The Sting always saw greatness in Gaudreau. In 2019, they made him the highest goalie drafted in the Ontario Hockey League in 17 years when they picked him seventh overall by the North Bay Midget AAA Trappers.

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Sarnia Sting goaltender Ben Gaudreau playing for Team Canada at the 2021 Men's Under-18 Ice Hockey World Championship. (Hockey Hall of Fame/IIHF Images)
Sarnia Sting goaltender Ben Gaudreau playing for Team Canada at the 2021 Men’s Under-18 Ice Hockey World Championship. (Hockey Hall of Fame/IIHF Images) jpg, cd


The San Jose Sharks draft pick made his debut for Team Canada at the 2021 U18 World Championship in Frisco, Texas. He was voted the tournament’s best goalkeeper after Canada won gold.

He is technically healthy and athletic. But he also has a flair for being in the right place at the right time, Sting goalkeeping coach Franky Palazzese said.

“He has a natural talent for reading plays well,” Palazzese said. “He cuts his angles well. His technical stuff on the ice, his edge work, is very good.

“But what stands out to me… (is) he’s just a guy making big saves in big moments. That’s not really something to teach. Nobody could teach that. These are nerves and a child’s way of thinking.

“Whether it’s 1-1 or 5-5, no matter how his game went, solid or not solid, he just finds a way in big moments when the team needs him.”

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He’s always been like that, even when he was playing in borrowed pads for the East Nipissing Vipers.

“He always seemed to excel in those tough games, those games that counted for everything,” said Charlotte Gaudreau. “I don’t know how many tournaments we’ve been to where games went to overtime or penalties and he always seemed to excel in those pressure cooker situations.”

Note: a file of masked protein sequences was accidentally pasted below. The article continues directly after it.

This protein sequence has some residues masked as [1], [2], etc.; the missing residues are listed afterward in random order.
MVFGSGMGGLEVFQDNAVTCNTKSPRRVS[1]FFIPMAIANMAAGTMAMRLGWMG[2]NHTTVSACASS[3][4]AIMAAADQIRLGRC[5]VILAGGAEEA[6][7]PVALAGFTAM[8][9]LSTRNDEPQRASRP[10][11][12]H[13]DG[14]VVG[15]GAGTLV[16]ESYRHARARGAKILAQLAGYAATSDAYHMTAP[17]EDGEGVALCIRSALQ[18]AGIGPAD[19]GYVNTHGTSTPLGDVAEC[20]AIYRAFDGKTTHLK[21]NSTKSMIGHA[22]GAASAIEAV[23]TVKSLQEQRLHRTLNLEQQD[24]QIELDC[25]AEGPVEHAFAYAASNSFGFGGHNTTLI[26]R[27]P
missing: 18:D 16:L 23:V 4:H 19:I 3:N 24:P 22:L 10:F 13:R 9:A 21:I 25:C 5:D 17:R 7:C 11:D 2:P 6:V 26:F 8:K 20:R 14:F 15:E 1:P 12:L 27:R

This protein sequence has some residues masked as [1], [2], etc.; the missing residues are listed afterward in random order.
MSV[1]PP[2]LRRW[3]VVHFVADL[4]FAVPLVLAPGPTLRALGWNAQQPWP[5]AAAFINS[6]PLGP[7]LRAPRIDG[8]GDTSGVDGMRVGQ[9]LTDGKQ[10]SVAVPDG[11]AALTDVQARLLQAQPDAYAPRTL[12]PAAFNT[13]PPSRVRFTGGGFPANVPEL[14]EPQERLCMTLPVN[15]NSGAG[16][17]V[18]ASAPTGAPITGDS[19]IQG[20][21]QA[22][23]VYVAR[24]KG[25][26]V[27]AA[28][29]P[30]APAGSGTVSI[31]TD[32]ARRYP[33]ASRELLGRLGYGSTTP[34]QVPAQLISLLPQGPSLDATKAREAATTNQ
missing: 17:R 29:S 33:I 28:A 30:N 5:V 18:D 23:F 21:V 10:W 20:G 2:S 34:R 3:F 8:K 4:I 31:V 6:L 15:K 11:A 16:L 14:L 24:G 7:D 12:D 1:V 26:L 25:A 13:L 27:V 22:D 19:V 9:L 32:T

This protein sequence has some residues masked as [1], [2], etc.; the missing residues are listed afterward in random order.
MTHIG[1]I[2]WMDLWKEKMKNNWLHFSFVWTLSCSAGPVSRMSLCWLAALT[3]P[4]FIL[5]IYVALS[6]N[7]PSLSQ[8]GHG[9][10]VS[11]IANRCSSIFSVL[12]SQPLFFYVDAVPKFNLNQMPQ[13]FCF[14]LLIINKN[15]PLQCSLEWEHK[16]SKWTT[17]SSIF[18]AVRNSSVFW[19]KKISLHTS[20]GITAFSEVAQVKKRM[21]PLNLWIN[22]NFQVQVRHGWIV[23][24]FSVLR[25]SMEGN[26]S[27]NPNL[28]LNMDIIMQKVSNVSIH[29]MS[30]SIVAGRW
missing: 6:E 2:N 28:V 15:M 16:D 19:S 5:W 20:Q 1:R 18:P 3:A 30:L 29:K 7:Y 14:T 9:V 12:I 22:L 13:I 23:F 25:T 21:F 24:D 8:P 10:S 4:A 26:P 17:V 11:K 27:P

In his early seasons, he was the team’s only goalie. He knew if he didn’t get through, the Vipers would be in trouble.

“He was always the guy who had to be there to make all the big saves,” Charlotte said. “I think he learned to deal with it from a young age. And also had a lot of success as a younger goalkeeper, which probably contributed to his confidence.”

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Hopes are always high for Team Canada, but especially this year, playing at home as the defending champions. Six feet tall and 172 pounds Gaudreau is looking forward to the challenge.

“There’s definitely a lot of expectations for us and it’s going to be a lot of fun,” he said.

Do these expectations come with pressure? Naturally. Gaudreau and his teammates applaud it.

“We all expect that pressure and want that pressure at the end of the day,” he said.

The calm, easy-going Gaudreau doesn’t feel any pressure like many of his colleagues, Palazzese said. If he concedes a weak goal or has a bad game, he can get it over with quickly.

“It doesn’t really bother him at the moment,” said Palazzese. “He’s a very even-tempered, even-tempered guy. He’s not a typical goalkeeper in the sense that on game day he’s not on the phone and he’s not wearing headphones and he’s super, super, super intense and pushing himself. He’s very relaxed.”

He finds a way to salvage safe goals, Palazzese said. And when it comes to overtime or penalties at Halifax in Halifax, he’s sure Team Canada can count on Gaudreau.

“He’s the guy they can save on for what they’re going to need,” Palazzese said.